How-To November 14
How-To November 12
The Mac App Store noticeably experienced some problems last night / early this morning with downloaded apps. Upon opening affected apps, the system would say that the app is ‘damaged’ and cannot be opened, just like the examples from Graham. It certainly seems scary at first glance.
The error message recommends reinstalling your apps individually. While this will fix the problem, it’s a pain to do and isn’t necessary at all: your apps are fine, but the error message makes the situation sound far worse than it is. To simply fix the problem, just reboot your Mac, running OS X Yosemite or El Capitan, and the problem will ‘magically’ go away.
The more interesting question is, why did this happen at all?
How-To November 5
Several months ago, I wrote a three-part guide to making amazing wall art from your Mac’s photos (part 1, part 2, part 3) — a popular series that readers told me they’d really enjoyed. The premise: as photography has gone digital, most of the pictures we take have become trapped on our computers, rarely seeing the light of day. Turning your favorite photos into large-format wall art is a great way to decorate your home or office, and with the recent introduction of the iPhone 6s and 6s Plus, higher-resolution photos and ultra-high-res panoramas are possible, increasing the image quality of even your everyday snaps.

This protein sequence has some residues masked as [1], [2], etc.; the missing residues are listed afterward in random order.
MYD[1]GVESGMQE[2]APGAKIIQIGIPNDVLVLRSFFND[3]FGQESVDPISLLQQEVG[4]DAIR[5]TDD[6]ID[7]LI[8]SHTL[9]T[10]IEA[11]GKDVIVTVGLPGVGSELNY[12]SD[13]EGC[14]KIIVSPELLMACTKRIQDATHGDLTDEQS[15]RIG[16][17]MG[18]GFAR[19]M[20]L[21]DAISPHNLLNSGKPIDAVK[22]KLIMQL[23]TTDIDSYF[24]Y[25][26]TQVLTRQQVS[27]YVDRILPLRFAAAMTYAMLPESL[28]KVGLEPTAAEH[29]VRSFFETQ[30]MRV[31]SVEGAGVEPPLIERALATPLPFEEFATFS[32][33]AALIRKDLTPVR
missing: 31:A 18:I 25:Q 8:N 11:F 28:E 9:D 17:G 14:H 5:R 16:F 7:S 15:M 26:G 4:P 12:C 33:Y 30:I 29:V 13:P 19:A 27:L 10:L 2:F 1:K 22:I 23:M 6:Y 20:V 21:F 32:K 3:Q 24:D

Even though Apple’s OS X Photos app focuses on making small prints, photo books, and calendars, there are some great third-party photo-to-wall art services out there. Previously, I looked at how to turn your photos into large-sized metal, acrylic, and canvas wall art. This brand new part 4 explores three additional services, looking for the first time at photo prints on wood, as well as spotlighting several nice variations on prior themes…
How-To November 1
How-To October 30
At some point in the future, creating pixel-sharp screenshots, UI videos, and game recordings from your Apple TV may be as easy as hitting a button or two on the Siri Remote, but right now, the only obvious technique is a workaround. Thankfully, the workaround doesn’t require the use of Apple’s Xcode or another developer tool — all you’ll need is OS X’s built-in app QuickTime Player and a USB-C cable of your choice…
How-To October 26
There are now four “versions” of the Apple Watch — the $349+ Apple Watch Sport, the $549+ Apple Watch, the $1,100+ Apple Watch Hermès, and the $10,000+ Apple Watch Edition. Apart from metal and glass differences, all four Apple Watches are virtually identical to one another, enabling DIYers and entrepreneurs to tweak one model to look like another. Earlier this year, gold plating services made the Apple Watch look like the Apple Watch Edition for under $400. Now there are ways to make the Apple Watch Sport or Apple Watch look like an Apple Watch Hermès for under $100.
Apple uses the silver stainless steel Apple Watch as the base for the Apple Watch Hermès, but upgrades it with three Hermès leather watch bands: Single Tour ($1,100 model, 38mm or 42mm), Double Tour ($1,250 model, only 38mm), or Cuff ($1,500 model, only 42mm), representing a premium of over $500 to $900 depending on the band. Here are some third-party alternatives that let you achieve the same basic look without dropping the extra cash….